I know there’s a lot of interest in our readership about how Ian and Jamie have run this business for the past 10 years or so. It’s a small, successful, bootstrapped software business. It’s distributed, with all of the staff working remotely from home. And we’re all really super awesome. So why wouldn’t you want to know more about how we work remotely?
I’ve been planning a post on the company culture at UserScape…pretty much since the day I started working here. Anybody who follows any of us on Twitter knows we have a lot of fun at work, and honestly it’s been impossible to wrap it all up in a blog post.
So I’m going to open up a new blog series about how we work.
How we work…Remotely
We’ll start with what is probably the top question I get when people hear I work from home: How do you do that? Like, literally…how?
The first answer is that “we chat.” We’re always in touch throughout the day, so it really never gets lonely or disconnected.
There are a lot of chat apps out there; we use HipChat. We have a number of different rooms, that we can enter and exit at will.
The first is the general “UserScape” room, where we all check in each morning and hang out for general business and conversation.
There’s also a room called Development, where, obviously, the developers chat about development, and one called Publishing (that’s my digs).
You can hang out in all these rooms at once, if you like, or even open private chat rooms for one-on-one conversations with specific people. You can turn notifications on or off, so your computer can beep EVERY time somebody talks in a room you’re in, or only if they tag you (@Alyssa). You can share files, pictures, and links, and it even supports voice and video chat. We use all of these features throughout the day as needed.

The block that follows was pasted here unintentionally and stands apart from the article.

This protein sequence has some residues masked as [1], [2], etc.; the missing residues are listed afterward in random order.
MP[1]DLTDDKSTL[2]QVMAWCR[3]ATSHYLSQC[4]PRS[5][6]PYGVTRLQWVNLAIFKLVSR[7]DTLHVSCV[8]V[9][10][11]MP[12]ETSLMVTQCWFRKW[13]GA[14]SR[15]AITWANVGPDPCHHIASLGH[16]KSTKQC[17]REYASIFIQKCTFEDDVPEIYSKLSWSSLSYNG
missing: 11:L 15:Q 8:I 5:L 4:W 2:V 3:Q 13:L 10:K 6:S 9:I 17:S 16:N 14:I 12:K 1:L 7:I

Mostly HipChat just allows us to feel that we’re “at work” together.
Sometimes we talk about our weekends, or the movies or last night’s Mad Men, or about the music we’re listening to at any given moment.
And it leads to conversations like this:
Which lead to tweets like this:
"it's 90s school dance in userscape chat room today"
— Alyssa Mazzina (@alyssamazzina) June 19, 2014
We also spend an inordinate amount of time plotting our next Big Idea, which is either a podcast (An hour of ’90s rap lyrics and sarcasm? An hour where we talk about TV shows and then prank call Ian’s pal Andrey Butov?)…
— Alyssa Mazzina (@alyssamazzina) June 26, 2014
…or some way to sell tickets to join us in HipChat. Because we have way too much fun in there, and you all are missing out.
We’re kicking around the idea of selling read only access to UserScape chat for $19.95/month
— Ian Landsman (@ianlandsman) July 10, 2014
It’s not all fun and games.
Actually, yes, it kind of is. We’re all extremely well-suited to work together. Our personalities mesh, we laugh together, and we’re all hard workers who have the discipline to get our projects finished without succumbing to distraction. I have to give props to Ian for building a team like this; I’m lucky to be a part of it. We get a lot of work done, and we have a lot of fun doing it.
And one thing I’ve noticed: I do not feel lonely, disconnected, or antisocial since I left the world of cubicles and started working from home. If anything I have more contact with my coworkers more often and more directly than I did before, and I’m definitely more efficient.
We have no useless meetings, no getting sidetracked on the way to the restroom and sucked into a conversation you don’t really want be in, no missed phone calls or emails sitting unanswered. No committees to run every decision through. We all have our roles, and Ian trusts us all to fill them. We have the tools to communicate as needed and then the freedom to step back, turn off notifications, and do the work.
If I have a question for Chris, I don’t send an email or schedule a meeting. I pop into HipChat, tag him, and we hammer it out. Boom. Done. Back to work.
Unless it’s time for a ’90s school dance. Break it down:
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